Centauri Dreams 30 Jun 2020, 16:17 UTC Red dwarf stars have fascinated me for decades, ever since I learned that a potentially habitable planet around one might well be tidally locked. Trying to imagine a living world with a sun that didn’t move in the sky was the kind of exercise that I love about science fiction, where playing with ideas always includes a vivid visual element. What kind of landscapes would a place like this offer to the view? What kind of weather would tidal lock conjure? Stephen Baxter’s novel Proxima (Ace, 2014) is a wonderful exercise in such world-building.
Bad Astronomy 30 Jun 2020, 13:00 UTC We know that a monster asteroid impact killed off the (non-avian) dinosaurs at the end of the Cretaceous Period. Sixty-six million years ago, a 10-kilometer wide space rock slammed into the Earth just off the coast of modern-day Yucatan, blasting a crater 150 kilometers wide and setting off a chain of catastrophic climate events that wiped out 75% of all species on the planet.
Universe Today 30 Jun 2020, 08:33 UTC Magnetars are some of the most ridiculous objects in the universe. Composed of the densest material possible spinning faster than your kitchen blender, they generate the absolute most powerful magnetic fields the cosmos has ever seen – and astronomers have recently spotted a newborn.
NASASpaceFlight.com 29 Jun 2020, 19:24 UTC Boeing powered up the Core Stage for the first Space Launch System on the B-2 Test Stand at the NASA’s Stennis Space Center in Mississippi last week following a long stand down due to the coronavirus pandemic. The first Core Stage is at the outdoor facility for a Green Run test campaign that culminates in first-time propellant loading followed by an inaugural test-firing.
Universe Today 29 Jun 2020, 16:44 UTC So you want to colonize Mars, huh? Well Mars is a long ways away, and in order for a colony to function that far from Earthly support, things have to be thought out very carefully. Including how many people are needed to make it work. A new study pegs the minimum number of settlers at 110.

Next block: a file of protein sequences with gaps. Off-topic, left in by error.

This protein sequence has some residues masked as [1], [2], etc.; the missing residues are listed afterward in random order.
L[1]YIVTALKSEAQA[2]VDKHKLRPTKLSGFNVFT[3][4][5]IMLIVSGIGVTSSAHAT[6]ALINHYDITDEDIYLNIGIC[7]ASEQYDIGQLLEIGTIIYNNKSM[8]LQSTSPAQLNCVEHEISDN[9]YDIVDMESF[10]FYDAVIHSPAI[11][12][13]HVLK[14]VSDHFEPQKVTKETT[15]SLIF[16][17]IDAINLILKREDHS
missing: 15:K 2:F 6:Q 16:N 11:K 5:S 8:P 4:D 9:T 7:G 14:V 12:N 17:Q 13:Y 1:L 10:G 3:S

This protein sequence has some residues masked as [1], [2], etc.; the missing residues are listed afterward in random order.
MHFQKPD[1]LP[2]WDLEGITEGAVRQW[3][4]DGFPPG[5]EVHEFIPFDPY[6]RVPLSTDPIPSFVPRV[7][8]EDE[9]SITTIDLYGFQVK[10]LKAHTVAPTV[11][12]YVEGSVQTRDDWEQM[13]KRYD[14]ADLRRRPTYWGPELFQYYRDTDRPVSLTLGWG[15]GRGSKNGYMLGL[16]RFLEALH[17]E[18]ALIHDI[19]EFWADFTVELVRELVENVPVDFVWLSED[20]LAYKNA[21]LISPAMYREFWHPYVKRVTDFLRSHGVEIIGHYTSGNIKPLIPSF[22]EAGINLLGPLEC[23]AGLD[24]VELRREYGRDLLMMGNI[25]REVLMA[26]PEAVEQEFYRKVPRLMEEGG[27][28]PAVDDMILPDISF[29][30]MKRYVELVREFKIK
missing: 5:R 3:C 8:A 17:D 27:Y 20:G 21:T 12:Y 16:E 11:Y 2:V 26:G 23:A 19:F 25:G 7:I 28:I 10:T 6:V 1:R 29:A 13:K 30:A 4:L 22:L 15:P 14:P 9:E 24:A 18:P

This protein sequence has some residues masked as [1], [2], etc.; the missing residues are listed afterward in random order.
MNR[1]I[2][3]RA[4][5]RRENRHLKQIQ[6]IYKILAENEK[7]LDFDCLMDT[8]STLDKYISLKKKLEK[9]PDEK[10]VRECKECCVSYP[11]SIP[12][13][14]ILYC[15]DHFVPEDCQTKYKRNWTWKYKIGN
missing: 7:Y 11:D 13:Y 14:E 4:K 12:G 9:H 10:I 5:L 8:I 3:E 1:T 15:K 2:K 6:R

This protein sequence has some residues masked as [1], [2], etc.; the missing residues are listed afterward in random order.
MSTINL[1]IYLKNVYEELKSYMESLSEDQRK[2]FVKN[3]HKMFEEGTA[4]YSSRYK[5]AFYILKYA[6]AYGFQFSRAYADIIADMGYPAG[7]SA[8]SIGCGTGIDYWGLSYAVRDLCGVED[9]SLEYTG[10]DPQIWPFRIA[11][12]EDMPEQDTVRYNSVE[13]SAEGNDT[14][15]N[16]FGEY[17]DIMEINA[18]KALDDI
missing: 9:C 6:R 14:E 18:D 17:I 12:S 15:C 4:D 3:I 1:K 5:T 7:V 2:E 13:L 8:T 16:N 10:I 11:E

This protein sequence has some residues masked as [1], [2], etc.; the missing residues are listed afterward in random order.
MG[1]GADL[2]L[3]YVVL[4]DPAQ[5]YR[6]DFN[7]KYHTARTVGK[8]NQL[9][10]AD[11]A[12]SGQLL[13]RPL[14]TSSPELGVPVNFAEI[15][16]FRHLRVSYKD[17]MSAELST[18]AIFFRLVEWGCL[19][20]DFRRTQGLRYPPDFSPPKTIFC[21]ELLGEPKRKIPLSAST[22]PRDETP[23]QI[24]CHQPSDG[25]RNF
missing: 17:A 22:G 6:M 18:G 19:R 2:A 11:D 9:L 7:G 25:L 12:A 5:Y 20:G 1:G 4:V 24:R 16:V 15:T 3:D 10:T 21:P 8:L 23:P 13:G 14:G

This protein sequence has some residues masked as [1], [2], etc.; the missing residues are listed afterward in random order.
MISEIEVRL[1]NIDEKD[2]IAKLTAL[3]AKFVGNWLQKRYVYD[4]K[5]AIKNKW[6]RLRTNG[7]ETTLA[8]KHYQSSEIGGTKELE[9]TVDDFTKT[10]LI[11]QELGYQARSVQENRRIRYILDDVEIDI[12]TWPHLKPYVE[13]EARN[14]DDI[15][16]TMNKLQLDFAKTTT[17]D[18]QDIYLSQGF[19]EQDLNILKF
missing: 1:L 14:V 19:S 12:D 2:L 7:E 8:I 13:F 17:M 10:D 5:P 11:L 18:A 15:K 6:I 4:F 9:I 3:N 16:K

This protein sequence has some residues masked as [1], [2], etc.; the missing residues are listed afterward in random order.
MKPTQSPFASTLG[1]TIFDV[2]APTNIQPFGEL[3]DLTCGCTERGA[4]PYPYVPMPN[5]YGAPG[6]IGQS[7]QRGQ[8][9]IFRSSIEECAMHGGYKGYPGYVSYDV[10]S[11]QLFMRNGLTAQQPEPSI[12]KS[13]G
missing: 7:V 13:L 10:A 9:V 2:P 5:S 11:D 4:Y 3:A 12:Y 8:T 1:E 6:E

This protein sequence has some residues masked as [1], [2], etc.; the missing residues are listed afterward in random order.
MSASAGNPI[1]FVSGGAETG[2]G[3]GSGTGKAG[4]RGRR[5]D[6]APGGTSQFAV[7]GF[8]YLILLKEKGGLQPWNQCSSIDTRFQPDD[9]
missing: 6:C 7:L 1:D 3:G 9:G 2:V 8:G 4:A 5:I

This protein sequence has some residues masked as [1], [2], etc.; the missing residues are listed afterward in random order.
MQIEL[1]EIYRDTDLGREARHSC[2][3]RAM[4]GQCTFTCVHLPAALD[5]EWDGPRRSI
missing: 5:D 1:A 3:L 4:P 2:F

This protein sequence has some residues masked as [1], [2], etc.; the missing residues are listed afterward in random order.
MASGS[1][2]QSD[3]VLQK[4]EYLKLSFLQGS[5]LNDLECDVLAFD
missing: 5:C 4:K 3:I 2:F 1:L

SciTech Daily 29 Jun 2020, 12:13 UTC A team of researchers simulated conditions on water-rich exoplanets in the laboratory and learned something surprising about their geological composition. Out beyond our solar system, visible only as the smallest dot in space with even the most powerful telescopes, other worlds exist. Many of these worlds, astronomers have discovered, may be much larger than Earth and completely covered in water — basically ocean planets with no protruding land masses. What kind of life could develop on such a world? Could a habitat like this even support life?
Universe Today 26 Jun 2020, 22:03 UTC The Moon is easily the most well-studied object in the Solar System, (other than Earth, of course.) But it still holds some puzzles for scientists. Why, for instance, is one side of the Moon so different from the other?
Lights in the Dark 26 Jun 2020, 15:29 UTC Astronomers using NASA’s Transiting Exoplanet Survey Satellite (TESS) and data from the now-retired Spitzer Space Telescope have announced the discovery of a Neptune-sized exoplanet orbiting AU Microscopii (AU Mic for short), a red M-dwarf star 31.93 light-years away and only about 20 to 30 million years old. The star is so young that it’s still surrounded by the protoplanetary disk of material within which planets form, and the planet, named AU Mic b, orbits so closely to the star that it completes an orbit every 8.46 Earth days (that’s a 203-hour-long year!)